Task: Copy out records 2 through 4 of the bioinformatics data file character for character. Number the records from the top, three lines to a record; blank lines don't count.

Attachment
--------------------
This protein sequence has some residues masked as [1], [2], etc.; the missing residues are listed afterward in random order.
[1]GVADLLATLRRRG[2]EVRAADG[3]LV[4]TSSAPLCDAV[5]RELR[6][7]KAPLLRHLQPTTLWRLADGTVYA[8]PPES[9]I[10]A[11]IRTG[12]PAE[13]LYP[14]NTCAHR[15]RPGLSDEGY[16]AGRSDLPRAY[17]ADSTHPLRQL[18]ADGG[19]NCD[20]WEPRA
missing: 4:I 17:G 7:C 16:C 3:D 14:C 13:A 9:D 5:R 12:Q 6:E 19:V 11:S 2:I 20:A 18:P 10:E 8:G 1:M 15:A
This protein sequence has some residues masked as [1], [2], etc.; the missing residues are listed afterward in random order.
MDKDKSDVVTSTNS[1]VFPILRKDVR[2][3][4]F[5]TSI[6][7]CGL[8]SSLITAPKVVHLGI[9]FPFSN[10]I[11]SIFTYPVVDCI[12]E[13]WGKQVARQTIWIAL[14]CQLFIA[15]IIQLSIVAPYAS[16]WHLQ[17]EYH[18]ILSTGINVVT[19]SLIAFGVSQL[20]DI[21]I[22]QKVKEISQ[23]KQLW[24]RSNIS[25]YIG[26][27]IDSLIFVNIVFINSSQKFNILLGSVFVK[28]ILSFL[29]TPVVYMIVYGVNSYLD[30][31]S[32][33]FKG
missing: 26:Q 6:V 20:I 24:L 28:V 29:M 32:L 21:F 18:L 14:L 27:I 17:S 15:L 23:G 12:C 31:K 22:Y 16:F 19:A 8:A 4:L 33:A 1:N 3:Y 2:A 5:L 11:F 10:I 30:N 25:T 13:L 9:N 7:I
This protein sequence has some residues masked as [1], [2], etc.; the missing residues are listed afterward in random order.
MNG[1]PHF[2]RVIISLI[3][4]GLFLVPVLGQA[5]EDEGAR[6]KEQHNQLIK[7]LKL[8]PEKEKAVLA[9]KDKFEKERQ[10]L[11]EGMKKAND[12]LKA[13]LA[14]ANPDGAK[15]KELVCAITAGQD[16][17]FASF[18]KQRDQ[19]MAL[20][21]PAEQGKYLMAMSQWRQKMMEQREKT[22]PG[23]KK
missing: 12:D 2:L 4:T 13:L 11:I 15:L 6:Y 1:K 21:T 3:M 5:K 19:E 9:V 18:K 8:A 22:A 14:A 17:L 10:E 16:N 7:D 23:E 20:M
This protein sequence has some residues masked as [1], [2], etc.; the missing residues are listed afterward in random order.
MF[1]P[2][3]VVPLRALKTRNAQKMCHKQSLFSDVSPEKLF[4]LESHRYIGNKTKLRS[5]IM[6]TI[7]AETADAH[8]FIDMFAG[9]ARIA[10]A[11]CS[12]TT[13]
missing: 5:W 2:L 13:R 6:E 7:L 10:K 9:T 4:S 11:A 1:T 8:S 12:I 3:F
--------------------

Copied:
This protein sequence has some residues masked as [1], [2], etc.; the missing residues are listed afterward in random order.
MDKDKSDVVTSTNS[1]VFPILRKDVR[2][3][4]F[5]TSI[6][7]CGL[8]SSLITAPKVVHLGI[9]FPFSN[10]I[11]SIFTYPVVDCI[12]E[13]WGKQVARQTIWIAL[14]CQLFIA[15]IIQLSIVAPYAS[16]WHLQ[17]EYH[18]ILSTGINVVT[19]SLIAFGVSQL[20]DI[21]I[22]QKVKEISQ[23]KQLW[24]RSNIS[25]YIG[26][27]IDSLIFVNIVFINSSQKFNILLGSVFVK[28]ILSFL[29]TPVVYMIVYGVNSYLD[30][31]S[32][33]FKG
missing: 26:Q 6:V 20:I 24:L 28:V 29:M 32:L 21:F 18:L 14:L 27:I 17:S 15:L 23:G 12:C 31:K 22:Y 16:F 19:A 8:A 4:L 33:A 1:N 3:Y 2:A 5:L 11:F 10:I 30:N 25:T 13:L 9:N 7:I
This protein sequence has some residues masked as [1], [2], etc.; the missing residues are listed afterward in random order.
MNG[1]PHF[2]RVIISLI[3][4]GLFLVPVLGQA[5]EDEGAR[6]KEQHNQLIK[7]LKL[8]PEKEKAVLA[9]KDKFEKERQ[10]L[11]EGMKKAND[12]LKA[13]LA[14]ANPDGAK[15]KELVCAITAGQD[16][17]FASF[18]KQRDQ[19]MAL[20][21]PAEQGKYLMAMSQWRQKMMEQREKT[22]PG[23]KK
missing: 12:D 2:L 4:T 13:L 11:I 15:L 6:Y 1:K 21:T 3:M 5:K 19:E 9:V 18:K 8:A 22:A 14:A 17:L 10:E 16:N 7:D 23:E 20:M
This protein sequence has some residues masked as [1], [2], etc.; the missing residues are listed afterward in random order.
MF[1]P[2][3]VVPLRALKTRNAQKMCHKQSLFSDVSPEKLF[4]LESHRYIGNKTKLRS[5]IM[6]TI[7]AETADAH[8]FIDMFAG[9]ARIA[10]A[11]CS[12]TT[13]
missing: 5:W 2:L 13:R 6:E 7:L 10:K 9:T 4:S 11:A 1:T 8:S 12:I 3:F